VS: There are several important factors. One is a strong group leader or leaders to keep the group organized and running. Group members who are committed to participation in the group, which means attendance at meetings, active participation during meetings, and helping to plan topics and activities for future meetings, so as to reduce the onus on group leaders to do so. I think that more networking and sharing of ideas among the groups will make them all stronger. Finally, I believe that support and recognition by the board of the importance of study group membership will help the groups to flourish.

NL: Is there anything in particular that you wish the MMGA as an organization would accomplish in the future?
VS: I would like to see a two way flow of communication between the board and the membership. At present the flow of communication is from the board to the membership, with little opportunity for consultation with the membership, or hearing of their concerns. I would also like to see the organization continue to expand in areas of Manitoba outside of Winnipeg. Our new system of online training with U Sask makes it easier for rural residents to take the courses to become Master Gardeners, but as an organization we must find ways to accommodate our rural members and help them to acquire the volunteer hours that they will need, first to complete their training, and then to maintain their certification on an annual basis.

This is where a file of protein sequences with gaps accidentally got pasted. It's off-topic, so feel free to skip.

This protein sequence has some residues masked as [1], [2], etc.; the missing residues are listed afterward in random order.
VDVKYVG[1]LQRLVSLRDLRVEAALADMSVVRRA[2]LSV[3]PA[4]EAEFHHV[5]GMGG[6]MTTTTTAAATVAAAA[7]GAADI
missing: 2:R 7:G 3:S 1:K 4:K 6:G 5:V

NL: We all have role models and people who inspire us. Who are the gardeners that truly inspire/d you?
VS: My role models for gardening were my parents. As a child, I always saw them working in the yard, and we always had a lovely yard. It was a given that when I had a home and yard of my own that I would be out gardening in that yard. My father was very much into Japanese gardens and bonsai trees, and in his later years fulfilled a lifelong wish to go on a garden tour in Japan. I was also inspired by several of my aunts whose large farm gardens I would visit in the summer. Their large vegetable gardens for produce and canning were truly impressive, but what I loved were their beautiful flower gardens where they grew prize winning flowers for competition in county fairs and flower shows. Those gardens inspired my love of flower gardens.

Photos by: Virginia Stephenson
Published:  March 2023